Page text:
Sadly, Hannibella is no more. She was the first ever fish in our first ever tank back in February 2002 and has survived all our very variable attempts at marine fish keeping. She's murdered many fish along the way of course, but since her isolation that's not been a problem and we've grown to love her again. The picture below shows the surface damage to her skin from what we believe was Lymphocystis. Bye bye Hannibella.
The Finger Leather Coral has got really bad now, more shrivelled and pulling away from its connection to the rocks entirely.
It seems we may have spoken too soon about Hannibella: the disease has spread all across one side of her body, affecting one fin and making it difficult for her to guide herself through the water. Her breathing is laboured, so we've tried a 2 minute dip in fresh water to see if it helps. We don't hold out much hope though.
Finally, the Mushroom Coral has suffered from the urchin knocking away from its various rocks so many times now that it has crumbled to virtually nothing. The urchin seems almost magnetically attracted to it. There is a small possibility one of the fragments may survive, but we somehow doubt it.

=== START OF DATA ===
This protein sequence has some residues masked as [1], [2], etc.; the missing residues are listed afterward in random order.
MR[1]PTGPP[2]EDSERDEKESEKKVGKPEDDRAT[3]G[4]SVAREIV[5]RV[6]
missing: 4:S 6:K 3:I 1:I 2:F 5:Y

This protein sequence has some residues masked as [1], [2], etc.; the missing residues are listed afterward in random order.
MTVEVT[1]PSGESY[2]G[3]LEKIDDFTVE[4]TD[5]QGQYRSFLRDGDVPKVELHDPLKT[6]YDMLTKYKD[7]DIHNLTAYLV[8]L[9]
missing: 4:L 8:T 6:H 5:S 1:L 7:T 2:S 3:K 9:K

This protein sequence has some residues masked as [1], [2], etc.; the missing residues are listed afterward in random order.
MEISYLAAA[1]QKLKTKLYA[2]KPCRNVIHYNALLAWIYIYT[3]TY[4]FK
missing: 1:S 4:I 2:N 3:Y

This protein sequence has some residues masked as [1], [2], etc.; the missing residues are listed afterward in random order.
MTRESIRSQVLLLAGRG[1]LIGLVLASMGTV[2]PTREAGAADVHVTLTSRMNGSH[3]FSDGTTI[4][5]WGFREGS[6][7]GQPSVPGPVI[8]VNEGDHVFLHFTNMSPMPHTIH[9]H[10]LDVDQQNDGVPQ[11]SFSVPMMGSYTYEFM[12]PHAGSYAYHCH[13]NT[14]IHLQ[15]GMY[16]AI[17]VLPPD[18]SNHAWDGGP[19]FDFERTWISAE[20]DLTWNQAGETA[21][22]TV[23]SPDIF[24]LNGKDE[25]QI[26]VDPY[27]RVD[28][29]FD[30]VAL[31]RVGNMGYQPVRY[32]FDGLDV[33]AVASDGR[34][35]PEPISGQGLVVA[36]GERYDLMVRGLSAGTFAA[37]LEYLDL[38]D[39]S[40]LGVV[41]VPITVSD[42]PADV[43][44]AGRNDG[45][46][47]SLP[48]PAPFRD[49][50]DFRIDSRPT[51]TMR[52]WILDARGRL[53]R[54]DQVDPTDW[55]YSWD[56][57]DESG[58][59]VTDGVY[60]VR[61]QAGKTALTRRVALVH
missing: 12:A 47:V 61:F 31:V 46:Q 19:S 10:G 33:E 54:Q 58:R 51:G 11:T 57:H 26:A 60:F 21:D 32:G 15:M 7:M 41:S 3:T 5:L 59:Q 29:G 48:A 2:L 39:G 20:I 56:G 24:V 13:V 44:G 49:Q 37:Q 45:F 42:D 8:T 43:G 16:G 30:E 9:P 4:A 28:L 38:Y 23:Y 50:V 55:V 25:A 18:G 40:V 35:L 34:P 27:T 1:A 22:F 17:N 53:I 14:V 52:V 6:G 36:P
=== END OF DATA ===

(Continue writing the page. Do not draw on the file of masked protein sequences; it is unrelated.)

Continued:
On a positive note, none of these problems have affected anything else in the tank.
The urchin was attached to the side of the tank tonight on one of the areas where we've allowed coralline algae to grow. Thought it worth taking a picture of the creature's chewing action using those scary teeth; it has an impressively large mouth.
This evening the large cauliflower-shaped scab fell off Hannibella. Looks like even a virus doesn't stand a chance in a fight with her.
In adding the top-up system, we had to order a few bits from RO Man and happened to notice a rather neat (and cheap) in-line TDS (Total Dissolved Solids) meter. We've fitted one of these now and it shows that our RO system is working well.